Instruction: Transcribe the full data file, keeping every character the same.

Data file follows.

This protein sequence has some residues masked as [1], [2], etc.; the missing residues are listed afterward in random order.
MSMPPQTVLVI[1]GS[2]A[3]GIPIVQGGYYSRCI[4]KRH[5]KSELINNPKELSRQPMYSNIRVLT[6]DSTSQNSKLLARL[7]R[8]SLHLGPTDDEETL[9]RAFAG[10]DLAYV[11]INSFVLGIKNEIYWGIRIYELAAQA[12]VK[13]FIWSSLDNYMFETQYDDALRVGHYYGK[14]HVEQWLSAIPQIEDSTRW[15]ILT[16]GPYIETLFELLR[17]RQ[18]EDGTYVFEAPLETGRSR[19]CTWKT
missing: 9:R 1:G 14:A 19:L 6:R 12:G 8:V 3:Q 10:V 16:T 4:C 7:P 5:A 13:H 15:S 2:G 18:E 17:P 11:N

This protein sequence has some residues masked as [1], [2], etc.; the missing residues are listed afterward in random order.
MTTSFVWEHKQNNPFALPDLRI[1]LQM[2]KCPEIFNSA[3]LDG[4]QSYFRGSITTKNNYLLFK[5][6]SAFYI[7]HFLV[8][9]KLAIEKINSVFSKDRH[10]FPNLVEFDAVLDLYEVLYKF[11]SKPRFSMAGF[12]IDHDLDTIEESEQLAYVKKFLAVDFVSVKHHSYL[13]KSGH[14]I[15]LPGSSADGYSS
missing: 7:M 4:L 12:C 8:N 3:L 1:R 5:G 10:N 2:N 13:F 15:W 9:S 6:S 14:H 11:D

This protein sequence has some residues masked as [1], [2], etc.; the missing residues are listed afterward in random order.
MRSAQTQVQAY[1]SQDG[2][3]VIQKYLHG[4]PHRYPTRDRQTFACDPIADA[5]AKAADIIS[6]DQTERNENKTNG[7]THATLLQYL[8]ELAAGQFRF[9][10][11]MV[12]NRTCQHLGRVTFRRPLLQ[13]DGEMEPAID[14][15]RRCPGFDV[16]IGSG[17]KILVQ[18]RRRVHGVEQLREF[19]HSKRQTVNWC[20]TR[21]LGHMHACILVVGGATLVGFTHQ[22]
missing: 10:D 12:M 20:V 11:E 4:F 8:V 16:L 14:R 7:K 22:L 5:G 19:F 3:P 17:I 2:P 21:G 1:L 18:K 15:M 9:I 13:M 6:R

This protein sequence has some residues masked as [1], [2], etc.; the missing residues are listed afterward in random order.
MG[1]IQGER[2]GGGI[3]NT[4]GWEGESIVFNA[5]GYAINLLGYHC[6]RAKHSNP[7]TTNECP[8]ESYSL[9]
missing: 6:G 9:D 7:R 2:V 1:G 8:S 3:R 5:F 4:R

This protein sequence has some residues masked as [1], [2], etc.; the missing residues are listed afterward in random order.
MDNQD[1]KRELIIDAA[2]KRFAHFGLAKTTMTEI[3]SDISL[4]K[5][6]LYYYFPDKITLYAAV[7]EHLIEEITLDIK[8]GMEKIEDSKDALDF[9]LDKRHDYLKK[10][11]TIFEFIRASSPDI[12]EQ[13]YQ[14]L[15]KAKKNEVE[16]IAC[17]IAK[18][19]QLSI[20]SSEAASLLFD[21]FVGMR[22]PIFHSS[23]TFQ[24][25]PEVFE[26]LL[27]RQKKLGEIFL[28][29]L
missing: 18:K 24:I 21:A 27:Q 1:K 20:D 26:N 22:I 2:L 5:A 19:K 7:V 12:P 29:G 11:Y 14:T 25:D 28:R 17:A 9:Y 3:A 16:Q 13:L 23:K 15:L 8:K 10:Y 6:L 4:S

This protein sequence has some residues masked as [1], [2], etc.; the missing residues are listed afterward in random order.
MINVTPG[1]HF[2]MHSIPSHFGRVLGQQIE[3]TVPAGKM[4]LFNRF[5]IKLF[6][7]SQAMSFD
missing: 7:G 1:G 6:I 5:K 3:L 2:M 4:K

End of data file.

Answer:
This protein sequence has some residues masked as [1], [2], etc.; the missing residues are listed afterward in random order.
MSMPPQTVLVI[1]GS[2]A[3]GIPIVQGGYYSRCI[4]KRH[5]KSELINNPKELSRQPMYSNIRVLT[6]DSTSQNSKLLARL[7]R[8]SLHLGPTDDEETL[9]RAFAG[10]DLAYV[11]INSFVLGIKNEIYWGIRIYELAAQA[12]VK[13]FIWSSLDNYMFETQYDDALRVGHYYGK[14]HVEQWLSAIPQIEDSTRW[15]ILT[16]GPYIETLFELLR[17]RQ[18]EDGTYVFEAPLETGRSR[19]CTWKT
missing: 9:R 1:G 14:A 19:L 6:R 12:G 8:V 3:Q 10:V 16:T 4:C 7:P 5:A 13:H 15:S 2:G 18:E 17:P 11:N

This protein sequence has some residues masked as [1], [2], etc.; the missing residues are listed afterward in random order.
MTTSFVWEHKQNNPFALPDLRI[1]LQM[2]KCPEIFNSA[3]LDG[4]QSYFRGSITTKNNYLLFK[5][6]SAFYI[7]HFLV[8][9]KLAIEKINSVFSKDRH[10]FPNLVEFDAVLDLYEVLYKF[11]SKPRFSMAGF[12]IDHDLDTIEESEQLAYVKKFLAVDFVSVKHHSYL[13]KSGH[14]I[15]LPGSSADGYSS
missing: 7:M 4:L 12:C 8:N 3:L 1:R 5:G 10:N 2:N 13:F 15:W 9:S 6:S 14:H 11:D

This protein sequence has some residues masked as [1], [2], etc.; the missing residues are listed afterward in random order.
MRSAQTQVQAY[1]SQDG[2][3]VIQKYLHG[4]PHRYPTRDRQTFACDPIADA[5]AKAADIIS[6]DQTERNENKTNG[7]THATLLQYL[8]ELAAGQFRF[9][10][11]MV[12]NRTCQHLGRVTFRRPLLQ[13]DGEMEPAID[14][15]RRCPGFDV[16]IGSG[17]KILVQ[18]RRRVHGVEQLREF[19]HSKRQTVNWC[20]TR[21]LGHMHACILVVGGATLVGFTHQ[22]
missing: 10:D 12:M 20:V 11:E 4:F 8:V 16:L 14:R 7:K 22:L 5:G 19:F 3:P 17:I 2:P 21:G 1:L 18:K 15:M 9:I 13:M 6:R

This protein sequence has some residues masked as [1], [2], etc.; the missing residues are listed afterward in random order.
MG[1]IQGER[2]GGGI[3]NT[4]GWEGESIVFNA[5]GYAINLLGYHC[6]RAKHSNP[7]TTNECP[8]ESYSL[9]
missing: 6:G 9:D 7:R 2:V 1:G 8:S 3:R 5:F 4:R

This protein sequence has some residues masked as [1], [2], etc.; the missing residues are listed afterward in random order.
MDNQD[1]KRELIIDAA[2]KRFAHFGLAKTTMTEI[3]SDISL[4]K[5][6]LYYYFPDKITLYAAV[7]EHLIEEITLDIK[8]GMEKIEDSKDALDF[9]LDKRHDYLKK[10][11]TIFEFIRASSPDI[12]EQ[13]YQ[14]L[15]KAKKNEVE[16]IAC[17]IAK[18][19]QLSI[20]SSEAASLLFD[21]FVGMR[22]PIFHSS[23]TFQ[24][25]PEVFE[26]LL[27]RQKKLGEIFL[28][29]L
missing: 18:K 24:I 21:A 27:Q 1:K 20:D 26:N 22:I 2:L 5:A 19:K 7:V 12:P 29:G 11:Y 14:T 25:D 28:R 17:A 9:Y 3:A 16:Q 13:L 23:K 15:L 8:K 10:Y 6:L 4:S

This protein sequence has some residues masked as [1], [2], etc.; the missing residues are listed afterward in random order.
MINVTPG[1]HF[2]MHSIPSHFGRVLGQQIE[3]TVPAGKM[4]LFNRF[5]IKLF[6][7]SQAMSFD
missing: 7:G 1:G 6:I 5:K 3:L 2:M 4:K